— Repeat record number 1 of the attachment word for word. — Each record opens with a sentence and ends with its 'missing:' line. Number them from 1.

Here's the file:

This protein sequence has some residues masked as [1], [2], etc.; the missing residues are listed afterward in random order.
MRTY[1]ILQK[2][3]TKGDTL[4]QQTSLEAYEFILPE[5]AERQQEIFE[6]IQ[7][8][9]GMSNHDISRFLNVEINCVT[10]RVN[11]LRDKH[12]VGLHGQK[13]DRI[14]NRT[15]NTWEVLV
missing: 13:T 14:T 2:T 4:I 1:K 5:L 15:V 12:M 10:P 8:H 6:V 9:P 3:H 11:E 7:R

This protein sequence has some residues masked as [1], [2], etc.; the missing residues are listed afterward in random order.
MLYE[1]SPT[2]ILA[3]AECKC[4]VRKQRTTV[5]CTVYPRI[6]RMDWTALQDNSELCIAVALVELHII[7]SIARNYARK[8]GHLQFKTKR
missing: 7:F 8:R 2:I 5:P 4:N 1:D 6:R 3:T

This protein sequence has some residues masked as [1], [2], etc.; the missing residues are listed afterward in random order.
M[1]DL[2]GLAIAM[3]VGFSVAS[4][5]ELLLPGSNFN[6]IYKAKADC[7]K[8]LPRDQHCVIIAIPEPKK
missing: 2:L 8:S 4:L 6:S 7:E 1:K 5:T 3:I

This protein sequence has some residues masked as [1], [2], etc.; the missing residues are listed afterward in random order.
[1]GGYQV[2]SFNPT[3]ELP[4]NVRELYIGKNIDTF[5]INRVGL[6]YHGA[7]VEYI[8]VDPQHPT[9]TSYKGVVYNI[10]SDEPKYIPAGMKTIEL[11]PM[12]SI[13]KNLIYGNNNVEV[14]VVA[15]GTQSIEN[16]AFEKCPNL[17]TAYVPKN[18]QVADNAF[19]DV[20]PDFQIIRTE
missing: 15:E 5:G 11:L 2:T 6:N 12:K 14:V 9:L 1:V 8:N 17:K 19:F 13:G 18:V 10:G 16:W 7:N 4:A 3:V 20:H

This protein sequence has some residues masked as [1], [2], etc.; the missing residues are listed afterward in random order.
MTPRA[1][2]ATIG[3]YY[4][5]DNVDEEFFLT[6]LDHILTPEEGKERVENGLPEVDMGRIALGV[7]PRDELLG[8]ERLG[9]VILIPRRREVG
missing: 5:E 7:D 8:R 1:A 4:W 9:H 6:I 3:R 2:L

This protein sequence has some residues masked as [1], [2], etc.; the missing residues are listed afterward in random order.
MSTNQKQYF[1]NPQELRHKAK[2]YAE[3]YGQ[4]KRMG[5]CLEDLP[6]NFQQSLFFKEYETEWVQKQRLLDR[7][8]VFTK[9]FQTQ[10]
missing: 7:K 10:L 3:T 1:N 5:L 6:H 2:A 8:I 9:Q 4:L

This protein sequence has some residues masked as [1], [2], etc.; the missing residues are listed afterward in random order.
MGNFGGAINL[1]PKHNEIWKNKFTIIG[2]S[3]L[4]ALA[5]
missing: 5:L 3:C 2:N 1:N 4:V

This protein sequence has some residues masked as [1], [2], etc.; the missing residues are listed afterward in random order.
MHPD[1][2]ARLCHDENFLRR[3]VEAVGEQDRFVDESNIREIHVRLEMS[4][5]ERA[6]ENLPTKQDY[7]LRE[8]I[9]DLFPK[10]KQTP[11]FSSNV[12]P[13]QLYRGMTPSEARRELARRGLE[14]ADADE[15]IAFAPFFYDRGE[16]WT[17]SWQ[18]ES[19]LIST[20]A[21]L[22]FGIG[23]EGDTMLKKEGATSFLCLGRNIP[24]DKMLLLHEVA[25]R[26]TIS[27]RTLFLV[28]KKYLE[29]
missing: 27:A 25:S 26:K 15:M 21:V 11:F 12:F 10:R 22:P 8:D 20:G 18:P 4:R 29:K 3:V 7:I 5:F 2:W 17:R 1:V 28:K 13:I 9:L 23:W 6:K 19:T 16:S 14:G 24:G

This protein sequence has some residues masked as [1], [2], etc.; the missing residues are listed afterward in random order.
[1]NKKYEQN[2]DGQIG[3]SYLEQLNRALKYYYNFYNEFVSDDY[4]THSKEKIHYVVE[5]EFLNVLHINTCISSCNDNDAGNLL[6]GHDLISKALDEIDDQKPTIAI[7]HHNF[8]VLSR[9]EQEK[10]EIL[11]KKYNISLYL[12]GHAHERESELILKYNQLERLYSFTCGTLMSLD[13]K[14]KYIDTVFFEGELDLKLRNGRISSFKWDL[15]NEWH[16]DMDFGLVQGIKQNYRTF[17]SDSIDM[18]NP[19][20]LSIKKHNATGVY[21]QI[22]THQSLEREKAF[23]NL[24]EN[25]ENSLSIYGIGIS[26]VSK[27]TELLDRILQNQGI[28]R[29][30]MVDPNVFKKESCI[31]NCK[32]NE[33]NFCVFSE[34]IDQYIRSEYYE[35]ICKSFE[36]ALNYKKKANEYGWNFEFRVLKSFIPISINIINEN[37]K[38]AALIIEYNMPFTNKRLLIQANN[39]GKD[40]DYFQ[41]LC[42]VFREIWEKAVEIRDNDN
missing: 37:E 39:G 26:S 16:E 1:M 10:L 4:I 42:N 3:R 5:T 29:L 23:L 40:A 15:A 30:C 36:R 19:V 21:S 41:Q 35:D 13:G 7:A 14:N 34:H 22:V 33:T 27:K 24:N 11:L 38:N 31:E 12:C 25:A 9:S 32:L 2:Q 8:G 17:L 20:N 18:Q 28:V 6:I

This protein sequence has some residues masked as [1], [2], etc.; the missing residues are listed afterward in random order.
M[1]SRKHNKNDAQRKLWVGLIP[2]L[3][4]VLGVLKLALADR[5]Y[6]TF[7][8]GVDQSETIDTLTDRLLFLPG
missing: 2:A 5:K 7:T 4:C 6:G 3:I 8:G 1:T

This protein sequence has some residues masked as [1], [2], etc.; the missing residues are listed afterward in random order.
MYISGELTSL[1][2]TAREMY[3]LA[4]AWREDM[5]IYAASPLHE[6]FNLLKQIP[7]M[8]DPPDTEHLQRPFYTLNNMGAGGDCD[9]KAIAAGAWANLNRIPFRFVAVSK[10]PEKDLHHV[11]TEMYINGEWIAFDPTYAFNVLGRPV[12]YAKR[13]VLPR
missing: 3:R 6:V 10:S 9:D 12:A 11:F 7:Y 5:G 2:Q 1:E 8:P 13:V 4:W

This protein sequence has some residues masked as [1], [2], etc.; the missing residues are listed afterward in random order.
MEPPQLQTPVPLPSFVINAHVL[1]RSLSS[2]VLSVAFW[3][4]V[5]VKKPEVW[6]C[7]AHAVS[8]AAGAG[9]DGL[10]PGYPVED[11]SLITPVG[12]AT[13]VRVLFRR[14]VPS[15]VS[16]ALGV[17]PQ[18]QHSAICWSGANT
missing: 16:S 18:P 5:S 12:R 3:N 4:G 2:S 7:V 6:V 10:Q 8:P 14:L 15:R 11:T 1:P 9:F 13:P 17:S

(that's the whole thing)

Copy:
This protein sequence has some residues masked as [1], [2], etc.; the missing residues are listed afterward in random order.
MRTY[1]ILQK[2][3]TKGDTL[4]QQTSLEAYEFILPE[5]AERQQEIFE[6]IQ[7][8][9]GMSNHDISRFLNVEINCVT[10]RVN[11]LRDKH[12]VGLHGQK[13]DRI[14]NRT[15]NTWEVLV
missing: 13:T 14:T 2:T 4:I 1:K 5:L 15:V 12:M 10:P 8:H 6:V 9:P 3:H 11:E 7:R